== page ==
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I am coding with openssl, and I would like to know, why the openssl_sign function, gives a diferent result than openssl_private_encrypt in a logical sense.

Specifically with openssl_sign:

$fp = fopen("i.pem", "r");  //i.pem is the private key file
$priv_key = fread($fp, 8192);
$pkeyid = openssl_get_privatekey($priv_key);

openssl_sign($data, $signature, $pkeyid);
$reto22 = base64_encode($signature);    //this gives UNmlEfwISea9hoGfiwdM.......

Specifically with openssl_private_encrypt:

$llave_priv = file_get_contents("i.pem");  //i.pem is the private key file
$plaintext = "f2e140eb-2b09-44ab-8504-87b25d81914c";
openssl_private_encrypt($plaintext, $encrypted, $llave_priv);
$reto = base64_encode($encrypted);  //this gives ugSMAsCQlIKIlQ17exIvSEqkA60.......

Why is reto22 is different than $reto? they should be the same, shouldn't they? encrypt with priv key = sign, as far as I know

thanks for clarifying mario

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Generally speaking, Encryption in public key systems is performed with the public key (so that the private key can be used to decrypt it) while signing is done with the private key (so that the public key can be used to verify it)

Signatures with openssl involve encrypting the hash of the message. So even if the same key is used, the output will be different, because while openssl_private_encrypt does encrypt with the private key like you would in a signature scheme, it doesn't hash the message, or (possibly, not certain) perform the same padding that a signature scheme would perform.

Stick with openssl_sign, as it will be more efficient and less prone to potential side channel attacks than rolling your own signature scheme.

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Thanks for your advise, excuse me, what did you say at the end? "built in constr" ???? is it a software? Maybe my confusion is in the name of the function openssl_private_encrypt. In encryption is with the public key of the receiver, why the term private in the function? seems contradictory or confused to me. – user1873420 Feb 18 '13 at 19:17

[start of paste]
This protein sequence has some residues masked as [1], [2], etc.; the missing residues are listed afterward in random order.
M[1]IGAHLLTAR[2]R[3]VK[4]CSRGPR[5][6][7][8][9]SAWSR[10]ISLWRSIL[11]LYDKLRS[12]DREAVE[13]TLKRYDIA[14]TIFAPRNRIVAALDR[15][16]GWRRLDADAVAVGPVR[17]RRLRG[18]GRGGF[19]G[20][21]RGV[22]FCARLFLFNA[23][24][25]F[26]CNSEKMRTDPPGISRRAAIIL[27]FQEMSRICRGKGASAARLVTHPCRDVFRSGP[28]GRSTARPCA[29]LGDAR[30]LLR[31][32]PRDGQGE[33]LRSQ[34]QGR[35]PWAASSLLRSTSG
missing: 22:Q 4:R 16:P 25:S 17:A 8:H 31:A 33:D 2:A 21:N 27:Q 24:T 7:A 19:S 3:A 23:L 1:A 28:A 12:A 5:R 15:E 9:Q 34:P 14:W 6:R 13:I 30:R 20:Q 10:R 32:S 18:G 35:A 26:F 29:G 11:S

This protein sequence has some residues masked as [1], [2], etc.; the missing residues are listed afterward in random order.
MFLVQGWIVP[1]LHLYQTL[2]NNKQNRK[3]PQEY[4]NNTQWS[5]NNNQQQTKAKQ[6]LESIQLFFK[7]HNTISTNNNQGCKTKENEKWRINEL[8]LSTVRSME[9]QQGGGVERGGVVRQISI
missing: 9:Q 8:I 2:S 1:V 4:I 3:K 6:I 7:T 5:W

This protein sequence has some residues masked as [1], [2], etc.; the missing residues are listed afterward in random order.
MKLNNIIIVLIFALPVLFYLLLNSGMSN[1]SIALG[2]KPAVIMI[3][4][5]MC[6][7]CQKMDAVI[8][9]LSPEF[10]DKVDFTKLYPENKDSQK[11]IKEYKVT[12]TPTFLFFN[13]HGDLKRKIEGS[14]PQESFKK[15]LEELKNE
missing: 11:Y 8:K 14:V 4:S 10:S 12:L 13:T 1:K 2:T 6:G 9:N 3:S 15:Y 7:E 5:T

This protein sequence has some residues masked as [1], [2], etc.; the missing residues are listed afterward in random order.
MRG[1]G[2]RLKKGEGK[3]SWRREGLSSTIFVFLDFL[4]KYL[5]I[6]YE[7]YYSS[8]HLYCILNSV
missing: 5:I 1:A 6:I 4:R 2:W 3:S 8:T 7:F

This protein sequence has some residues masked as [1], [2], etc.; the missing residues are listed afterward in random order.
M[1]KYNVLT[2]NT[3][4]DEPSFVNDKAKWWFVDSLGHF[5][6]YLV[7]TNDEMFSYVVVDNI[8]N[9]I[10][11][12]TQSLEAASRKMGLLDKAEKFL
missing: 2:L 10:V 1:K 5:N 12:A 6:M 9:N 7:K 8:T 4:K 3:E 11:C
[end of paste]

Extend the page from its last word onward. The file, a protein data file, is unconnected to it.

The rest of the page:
I misread your question a little bit, so that whole last paragraph didn't really fit. openssl_encrypt_private does indeed encrypt with the private key, as the documentation says. And in a simple sense, signing a message is just encrypting it with a private key, but there is other stuff that goes into Signing, as I've updated my answer to reflect. – Peter Elliott Feb 19 '13 at 0:31

See this answer:

It's helpful because it explains that openssl_sign performs a hash on the data internally before returning the signature, whereas openssl_private_encrypt requires you to perform the hash yourself. I understand conceptually why you want to openssl_sign (because encrypting is normally done with the public key, whereas signing is with the private key), but I was going crazy because SSCrypto has a method named sign that was returning the same data as openssl_private_encrypt rather than openssl_sign, and that answer above helped me to sort it out. I'm signing a message in an iPhone app, which will be verified by PHP; I'm using SSCrypto for the signing and openssl_verify to verify, but I'm testing with openssl_sign because I need the data to be identical to work.

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You can use flour to make bread and you can use flour to make a roux. Yet bread isn't a roux and a roux isn't bread.

Similarly, encryption isn't signing and signing isn't encryption.

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I see, in the first case, text can be seen by everyone, but it is proved the autenticity. In the second, nobody will see the text, is protected. Is my appreciation correct? – user1873420 Feb 15 '13 at 22:23
I guess. At least it sounds reasonable. – Nik Bougalis Feb 15 '13 at 22:26
Just One detail, in both cases I am using my private key, for encryption I use the public key of the receiver, so he is the only one to see, after applying his private key, then the doubt remains, arent these two sections the same thing? or what is the diferente? – user1873420 Feb 15 '13 at 22:54

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